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Removing Barriers To Removing Space: How Utilization Data Can Help

It’s been pointed out countless times in major news outlets about Higher Education: buildings are agingcosts are rising and the student population is shrinking. At the confluence of these three issues sit the CFO and the Facilities Manager. Often these two campus leaders discuss options for balancing these seemingly irreversible challenges. One of the most common results from this exercise is the institution just simply has too much space. Removing a low-use, high-need facility is a great way to reduce annual operating costs, maintenance stress, and in extreme circumstances, risk to students, faculty and staff. There may even be a building on the infamous “to be demolished” list for decades that is ready for removal.

Despite the clear gains that can be achieved from pulling the plug on older, high-need facilities, we don’t hear as much about buildings coming down as we do going up. Why is that? Perhaps it’s because reducing space forces the CFO and the Facilities Manager to ask a simple question with a complex answer: “What do we do with the people in the building?”

The answer to this question is multi-faceted and crosses between institutional silos.  But the benefits of removing under-performing spaces far outweigh the difficulties of getting multiple groups on the same page. To determine a solution, let’s look at the critical data pieces that can be combined to create an effective plan and identify a path to more intentional space utilization:

  1. Spatial Data – Typically owned by space management or real estate, a reliable and granular inventory of spaces is essential for determining a building’s transition plan.  Ensuring this data is organized consistently from building to building and room to room is vital to conducting fair space comparisons. Collecting the data can feel like an unnecessary exercise; after all, the building’s coming down, right? But the subsequent steps can’t be taken without a solid foundation.
  2. Occupancy Data – Normally the responsibility of the provost or even department heads, there needs to be a clear understanding of who owns and occupies what space.  This information should be combined with spatial data to form a live database that helps the building owner quickly run queries to understand what departments own the most space and what the makeup of that space actually is.
  3. Utilization Data – Determining how often rooms are used is essential to understanding the impact of any space changes. Gathering detailed, trustworthy data allows for true modeling when it comes to figuring out what rooms can be combined with others.  Just knowing that a room is occupied 25 hours per week is insufficient to identify an opportunity to move courses into another room.  Gather data that tells you more. Something like this: The room has 18/25 positions occupied from 9 a.m. – 2 p.m. on Monday, Wednesday, and Friday, and has 14/25 positions occupied from 11 a.m. – 4 p. m. on Tuesday and Thursday.  This extra level of insight aids in executing clean transitions.  Rather than forcing instructors or students to change both time and location, is there an opportunity to just change locations? Is there a room with similar technological capacity or comparable furniture?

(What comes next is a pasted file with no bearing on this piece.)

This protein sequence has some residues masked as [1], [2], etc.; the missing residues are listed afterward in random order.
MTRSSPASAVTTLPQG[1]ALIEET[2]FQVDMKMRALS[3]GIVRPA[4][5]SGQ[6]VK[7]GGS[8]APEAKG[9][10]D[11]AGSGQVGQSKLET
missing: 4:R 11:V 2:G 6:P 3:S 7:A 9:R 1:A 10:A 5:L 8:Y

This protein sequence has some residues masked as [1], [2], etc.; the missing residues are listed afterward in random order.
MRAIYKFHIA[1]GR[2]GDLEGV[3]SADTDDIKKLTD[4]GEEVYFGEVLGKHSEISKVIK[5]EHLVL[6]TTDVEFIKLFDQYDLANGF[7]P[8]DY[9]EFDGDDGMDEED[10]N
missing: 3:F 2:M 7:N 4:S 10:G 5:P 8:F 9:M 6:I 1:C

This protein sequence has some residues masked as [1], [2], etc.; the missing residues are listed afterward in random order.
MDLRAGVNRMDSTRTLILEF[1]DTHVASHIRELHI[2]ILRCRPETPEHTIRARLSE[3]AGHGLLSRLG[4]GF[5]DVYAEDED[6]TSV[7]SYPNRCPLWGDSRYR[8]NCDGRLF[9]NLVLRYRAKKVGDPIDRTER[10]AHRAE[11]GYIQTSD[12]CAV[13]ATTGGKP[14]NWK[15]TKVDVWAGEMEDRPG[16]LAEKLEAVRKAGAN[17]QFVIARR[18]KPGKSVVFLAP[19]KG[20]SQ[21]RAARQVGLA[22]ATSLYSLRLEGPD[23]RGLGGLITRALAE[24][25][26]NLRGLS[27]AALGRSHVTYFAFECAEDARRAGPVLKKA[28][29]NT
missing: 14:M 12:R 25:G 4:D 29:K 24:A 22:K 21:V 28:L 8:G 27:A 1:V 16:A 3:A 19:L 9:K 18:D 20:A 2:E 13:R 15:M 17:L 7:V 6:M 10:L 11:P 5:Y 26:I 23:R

4. “Soft” Data – The last and most-overlooked dataset to collect is one that provides less analytical value than the others, but is important nonetheless.  Nobody will dispute that understanding what users (faculty, students, staff) say about a space is important, but the method for gathering this data is crucial.  Without a systematic approach, there is a risk of only hearing from those who are willing to reach out.  Here’s another upside: Creating a focused approach to collecting soft data will draw out details that would otherwise stay hidden.  Uncovering space “wants” is a crucial element to this process but coupling this data with the utilization analysis will also show what spaces users actually USE.  Do they really want the high-tech classroom with the bells and whistles? Or do they prefer to have a room next to their office?  Using soft and hard data together will help cut through the noise to arrive at a clear conclusion.

Organizing and analyzing these datasets together can be a daunting task, but it is one with clear rewards.  First and foremost, CFOs and Facility Managers can provide a data-based answer about what to do with occupants in a building that will be removed.  Additionally, this robust dataset will not just provide solutions for known issues, it can also shed light on unknown problem spots around the institution that will provide a path forward to improved fiscal stewardship. Lastly, establishing the discipline to make the collection and analysis of these datasets a habit will improve decision-making agility and make the institution more prepared when change happens.